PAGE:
There's nothing to hold against the recording itself. The production is gritty and cold and feels sufficiently organic for the music to positively benefit from it. The drums could advantage from a little more humane and natural processing, but as they are now they stand as a strong rhythmic foundation to the music. The music rests in itself as a well-composed but highly derivative piece, and I mentioned that the clean vocals breathe a little life into the well done but to some extent contrived mixture, but this only takes the album so far. Forestfather does what it does adequately, but never surmounts to take the next step into becoming an amazing band. The band is definitely on to what their own style will sound like, but Hereafter hasn't convinced me that they've quite found it yet. 6/10 guitars.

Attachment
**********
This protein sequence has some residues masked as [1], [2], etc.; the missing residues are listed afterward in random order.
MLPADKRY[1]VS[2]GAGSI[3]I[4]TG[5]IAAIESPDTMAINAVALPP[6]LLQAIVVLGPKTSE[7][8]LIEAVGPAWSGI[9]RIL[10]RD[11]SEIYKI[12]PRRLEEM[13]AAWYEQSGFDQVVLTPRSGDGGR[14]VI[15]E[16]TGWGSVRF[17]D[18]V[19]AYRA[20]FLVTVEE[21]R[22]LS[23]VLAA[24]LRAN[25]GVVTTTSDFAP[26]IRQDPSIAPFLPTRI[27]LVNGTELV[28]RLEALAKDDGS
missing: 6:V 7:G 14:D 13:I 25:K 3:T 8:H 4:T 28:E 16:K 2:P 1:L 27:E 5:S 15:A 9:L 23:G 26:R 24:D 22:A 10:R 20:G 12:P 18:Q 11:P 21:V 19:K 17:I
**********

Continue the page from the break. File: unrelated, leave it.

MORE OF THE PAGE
1. Inner Ascension Those Years Passed
2. The Emerald Key
3. Ethereal
4. All Tears to Come
5. The Days Ever Done

Visit Forestfather on Facebook and Bandcamp
Visit Contaminated Tones Productions

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22 Oct 2013

Amnion / Balmog - Grim Repulse of the Southern Lodge [Split] (2013, Filthy Cave Records)

Spain isn't exactly the first country that comes to mind when thinking of black metal. Nevertheless, Spain is the country that both Amnion and Balmog hail from, and on the "Grim Repulse of the Southern Lodge" 7" split from 2013 they showcase the best of what Spain has to offer in terms of black metal. Both bands have over 10 years of experience in the genre, and both bands have as such released a slew of miscellaneous demos, splits and EPs.